Hans Richter, Rhythmus 21, (1921)
Richter and Eggling began scroll paintings in 1918 in a dada rejection of traditional easel painting- and these scrolls soon developed into films. The two artists took their rolled drawings to the German Film production company U.F.A. where they received technical advice. In 1920 they began using film cameras. After this time, Richter’s visual vocabulary became more tailored to film: shapes were basic, but responded to the idea of motion. Richter wrote in 1927 of his abstract films, “ It is not the natural movement of film that gives the objects their expression, but the artistic movement, that is to say, a rhythmical movement regulated by itself in which variations and pulsations form a part of the artistic design.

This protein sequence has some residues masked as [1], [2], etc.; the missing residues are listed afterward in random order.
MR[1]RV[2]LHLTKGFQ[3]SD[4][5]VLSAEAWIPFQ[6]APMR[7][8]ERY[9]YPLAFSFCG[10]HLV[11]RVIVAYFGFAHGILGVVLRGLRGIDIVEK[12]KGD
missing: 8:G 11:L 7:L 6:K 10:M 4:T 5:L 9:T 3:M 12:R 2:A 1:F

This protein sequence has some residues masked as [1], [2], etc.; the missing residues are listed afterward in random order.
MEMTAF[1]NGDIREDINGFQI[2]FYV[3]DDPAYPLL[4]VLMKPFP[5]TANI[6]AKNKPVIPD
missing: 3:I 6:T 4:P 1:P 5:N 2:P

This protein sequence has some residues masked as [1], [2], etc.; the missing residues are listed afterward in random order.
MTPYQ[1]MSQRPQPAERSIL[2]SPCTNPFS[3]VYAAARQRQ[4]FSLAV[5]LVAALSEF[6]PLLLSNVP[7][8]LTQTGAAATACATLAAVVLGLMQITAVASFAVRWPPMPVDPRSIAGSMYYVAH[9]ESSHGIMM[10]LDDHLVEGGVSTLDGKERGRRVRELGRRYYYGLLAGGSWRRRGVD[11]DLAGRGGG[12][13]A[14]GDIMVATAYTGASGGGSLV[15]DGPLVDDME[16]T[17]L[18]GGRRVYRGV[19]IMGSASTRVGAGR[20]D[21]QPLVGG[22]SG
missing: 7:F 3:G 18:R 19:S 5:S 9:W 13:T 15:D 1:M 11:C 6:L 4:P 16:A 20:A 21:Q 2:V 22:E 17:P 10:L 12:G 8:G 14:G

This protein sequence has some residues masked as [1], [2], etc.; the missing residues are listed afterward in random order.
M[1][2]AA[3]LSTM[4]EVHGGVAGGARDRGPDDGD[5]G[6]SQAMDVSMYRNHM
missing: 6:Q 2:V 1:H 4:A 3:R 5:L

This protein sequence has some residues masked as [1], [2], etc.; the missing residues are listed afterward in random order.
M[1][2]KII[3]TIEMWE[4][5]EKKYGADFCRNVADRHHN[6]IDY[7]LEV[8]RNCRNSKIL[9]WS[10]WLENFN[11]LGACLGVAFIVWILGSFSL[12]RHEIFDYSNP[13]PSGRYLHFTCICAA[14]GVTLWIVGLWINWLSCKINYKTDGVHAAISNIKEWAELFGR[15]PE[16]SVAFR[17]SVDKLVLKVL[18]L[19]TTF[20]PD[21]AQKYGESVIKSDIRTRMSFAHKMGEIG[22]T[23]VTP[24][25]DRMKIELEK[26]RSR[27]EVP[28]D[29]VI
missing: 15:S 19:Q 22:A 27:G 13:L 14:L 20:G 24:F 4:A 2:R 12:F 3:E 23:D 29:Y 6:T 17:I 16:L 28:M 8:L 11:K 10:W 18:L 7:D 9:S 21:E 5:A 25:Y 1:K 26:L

-Hans Richter, “Mouvement”, (1927)
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